Writing blog articles, e-books, white papers, and even emails take a considerable amount of time and effort. Working through this blog entry, I am employing various tools that make my life easier, and I find that each app I have discovered empowers me as a writer, making the time I spend efficient and my stress managed.
Many inexpensive and free computer apps are designed with writers in mind, but putting together the ultimate collection might feel daunting. Although I use a MacBook Pro, many apps have PC versions as well. Below, I share the tools, links, and descriptions, and if you feel technology-savy deficient, take on one at a time in building your set.
- Dropbox - if you're not using it already, Dropbox is a cloud tool that integrates with many other apps, providing useful icons for toolbars and menus to quickly save documents. The design is seamless, and allows you to create public folders so that you can collaborate on projects when necessary.While other cloud systems serve well, I find Dropbox the easiest to use.
- Evernote - this is a free app used to quickly store most types of information, with many supporting apps, allowing you to save notes, webpages, images, documents, and almost anything might need. When writing, this proves useful to save necessary bits and pieces that you can quickly access and use, and the folder system makes organizing easy. Notes automatically sync to the cloud, and if you have auxiliary devices, there are apps that allow you to use Evernote, providing access to notes made across your devices. You can also draft everything from articles to novels.
- Wunderlist - one difficult job for writers is to order and monitor tasks throughout the week. The beauty of Wunderlist is that it syncs to the cloud, allows you to prioritize, and plans items chronologically. The folder system allows you to organize tasks for many different projects.
- SimpleMind - you might be familiar with mind maps, the method of graphically planning out projects using visual elements such as shapes, lines, colors, borders, etc. They work similar to an outline, but are more visual in nature and easy to manipulate, with nodes or cells. Simple mind aids in generating, planning, and creating projects.
- Flycut - if you use a Mac computer, one of the flaws is the absense of an easy to use copy and paste clipboard. Flycut is a free app that works much like the clipboard in Windows. It functions smoothly, and places an icon in the upper menu to provide easy access. I have tried many other copy and paste apps for the Mac, and none compare to Flycut. The only drawback to this app is that it does not save to the cloud, and therefore, when you shut down, you lose the current clipboard.
- TextExpander - I love this tool which works much like a copy and paste tool, but the items are permanently stored, and they have triggers that allow you to quickly and automatically insert the saved data. TextExpander syncs seamlessly with DropBox, preserves text and formatting, and allows you to generate the key strokes that trigger each phrase, email address, code, paragraph, and page. The examples from TextExpander demonstrate that creating a trigger is as easy as repeating the first letter, so when you type "eemail," the program makes a cute bubble noise and inserts the email address while deleting the trigger. For repetitive tasks and pieces of information that are used frequently, this app is a real timesaver.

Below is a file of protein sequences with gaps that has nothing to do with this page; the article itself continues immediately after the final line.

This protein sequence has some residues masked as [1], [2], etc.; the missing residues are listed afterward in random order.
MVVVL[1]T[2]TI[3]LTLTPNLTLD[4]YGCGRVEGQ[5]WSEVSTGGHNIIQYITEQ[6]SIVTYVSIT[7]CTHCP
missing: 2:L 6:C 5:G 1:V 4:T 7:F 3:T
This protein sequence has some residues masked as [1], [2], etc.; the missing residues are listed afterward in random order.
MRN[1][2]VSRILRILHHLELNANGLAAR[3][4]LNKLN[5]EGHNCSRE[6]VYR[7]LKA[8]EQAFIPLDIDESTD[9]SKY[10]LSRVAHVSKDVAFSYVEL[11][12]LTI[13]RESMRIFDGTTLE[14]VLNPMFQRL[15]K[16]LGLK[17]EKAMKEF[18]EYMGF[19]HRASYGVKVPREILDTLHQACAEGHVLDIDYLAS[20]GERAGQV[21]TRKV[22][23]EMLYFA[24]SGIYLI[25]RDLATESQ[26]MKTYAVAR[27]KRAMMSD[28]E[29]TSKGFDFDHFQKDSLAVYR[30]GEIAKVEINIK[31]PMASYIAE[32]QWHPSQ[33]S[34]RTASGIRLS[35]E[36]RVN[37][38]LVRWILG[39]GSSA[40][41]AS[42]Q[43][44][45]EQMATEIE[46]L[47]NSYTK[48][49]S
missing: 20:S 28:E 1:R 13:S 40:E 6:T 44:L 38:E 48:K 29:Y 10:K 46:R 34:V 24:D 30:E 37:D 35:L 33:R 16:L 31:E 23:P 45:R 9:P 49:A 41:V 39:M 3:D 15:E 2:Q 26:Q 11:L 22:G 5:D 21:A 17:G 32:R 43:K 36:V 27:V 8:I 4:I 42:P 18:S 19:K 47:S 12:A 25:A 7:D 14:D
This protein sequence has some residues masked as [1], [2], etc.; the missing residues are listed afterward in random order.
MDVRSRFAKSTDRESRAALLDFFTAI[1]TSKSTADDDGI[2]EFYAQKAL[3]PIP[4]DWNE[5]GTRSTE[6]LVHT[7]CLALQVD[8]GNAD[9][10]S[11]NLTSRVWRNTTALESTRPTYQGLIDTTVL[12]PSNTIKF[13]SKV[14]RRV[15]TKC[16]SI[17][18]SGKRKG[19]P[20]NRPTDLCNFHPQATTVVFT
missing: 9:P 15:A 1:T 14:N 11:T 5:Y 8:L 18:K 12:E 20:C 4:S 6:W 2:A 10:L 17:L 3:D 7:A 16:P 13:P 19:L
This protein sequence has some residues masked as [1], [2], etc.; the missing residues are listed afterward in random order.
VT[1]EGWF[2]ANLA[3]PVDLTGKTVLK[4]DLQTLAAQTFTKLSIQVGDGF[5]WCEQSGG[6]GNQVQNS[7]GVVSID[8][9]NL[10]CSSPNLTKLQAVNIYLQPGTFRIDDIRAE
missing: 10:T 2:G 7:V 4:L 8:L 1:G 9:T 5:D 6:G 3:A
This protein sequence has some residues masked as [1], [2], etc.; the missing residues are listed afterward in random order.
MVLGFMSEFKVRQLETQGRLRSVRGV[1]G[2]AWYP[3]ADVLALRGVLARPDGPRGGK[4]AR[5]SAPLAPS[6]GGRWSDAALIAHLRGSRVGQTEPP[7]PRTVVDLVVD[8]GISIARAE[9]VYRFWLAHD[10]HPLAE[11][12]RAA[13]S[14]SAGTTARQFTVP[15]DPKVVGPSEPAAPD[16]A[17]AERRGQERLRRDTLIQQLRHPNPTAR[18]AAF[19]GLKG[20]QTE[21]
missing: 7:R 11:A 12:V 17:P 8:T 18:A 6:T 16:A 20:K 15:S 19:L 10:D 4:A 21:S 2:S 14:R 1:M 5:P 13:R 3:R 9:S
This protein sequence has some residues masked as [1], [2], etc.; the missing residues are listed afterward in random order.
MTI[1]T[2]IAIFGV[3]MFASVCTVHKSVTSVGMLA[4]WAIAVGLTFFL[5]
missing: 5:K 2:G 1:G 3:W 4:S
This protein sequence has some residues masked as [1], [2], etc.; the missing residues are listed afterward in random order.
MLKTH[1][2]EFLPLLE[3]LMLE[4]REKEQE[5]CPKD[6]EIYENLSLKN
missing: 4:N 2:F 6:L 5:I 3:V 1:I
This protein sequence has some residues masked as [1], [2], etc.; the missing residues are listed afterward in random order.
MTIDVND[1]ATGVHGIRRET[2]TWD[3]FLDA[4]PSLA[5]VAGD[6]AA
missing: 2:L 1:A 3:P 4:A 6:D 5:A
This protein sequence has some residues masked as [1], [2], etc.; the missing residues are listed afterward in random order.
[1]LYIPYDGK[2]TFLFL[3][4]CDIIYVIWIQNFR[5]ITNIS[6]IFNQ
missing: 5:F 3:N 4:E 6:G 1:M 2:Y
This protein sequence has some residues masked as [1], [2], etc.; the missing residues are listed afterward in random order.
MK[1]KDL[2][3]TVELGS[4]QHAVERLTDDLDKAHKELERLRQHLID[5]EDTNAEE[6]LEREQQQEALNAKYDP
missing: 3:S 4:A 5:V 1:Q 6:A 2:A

- Dragon Dictate - if you are willing to spend a bit of money ($199), this dictation app really speeds up the time you spend typing and writing. While it has a few flaws, Dragon Dictate is much more versatile and useful than the dictation systems provided by both Mac and PC. You can prevent problems with carpal tunnel down the road while increasing productivity.
- IAWriter - often, you need a simple, clutter free space to get your ideas down on the page. This app works great because IAWriter only has basic features, focusing you on words and language without the distractions that might interrupt the process. The app has what is called the "focus" feature, which grays out all text except for the sentence you are writing, forcing you to center on the moment without reading either ahead or behind. Much time is wasted in writing when you reread past sections, distracting you from the task at hand. IAWriter saves to the cloud as well.
- Scrivener - when you have a large writing task, oftentimes you need more features than provided with the apps above. Scrivener costs a bit ($49), but is a complete writing tool ideal for lengthy, complex documents. Scrivener also has a tool that allows you to gray your whole monitor so you focus on the page. You can collect research, webpages, and notes which you can integrate with the writing. Scrivener helps you to organize with a smooth folder system. The app creates notecard summaries, attaching them to sections such as chapters. Scriviner contains almost everything you need to write, and when used with the resources above, the document almost writes itself.
- Vitamin-R - this is an app that facilitates productivity by providing a timer that tells you when you to write and when to take a break, helping you to keep track your time on a project. If you happen to be a procrastinator or someone who is fraught with distractions, this is an essential and simple tool.
These tools can revolutionize the way you write, making you more productive and efficient, allowing you to focus more on your writing and less on auxiliary tasks.
- You might also enjoy: The amazing TextExpander - Copy, paste, and save Mac app dream; Move readers with memorable content; Filtering internet content to find gold; Do you have to blog daily? Productive procrastination? A writer's worst enemy and Zen remedies; Hot new social platforms
- What tools do you use that help you with writing projects?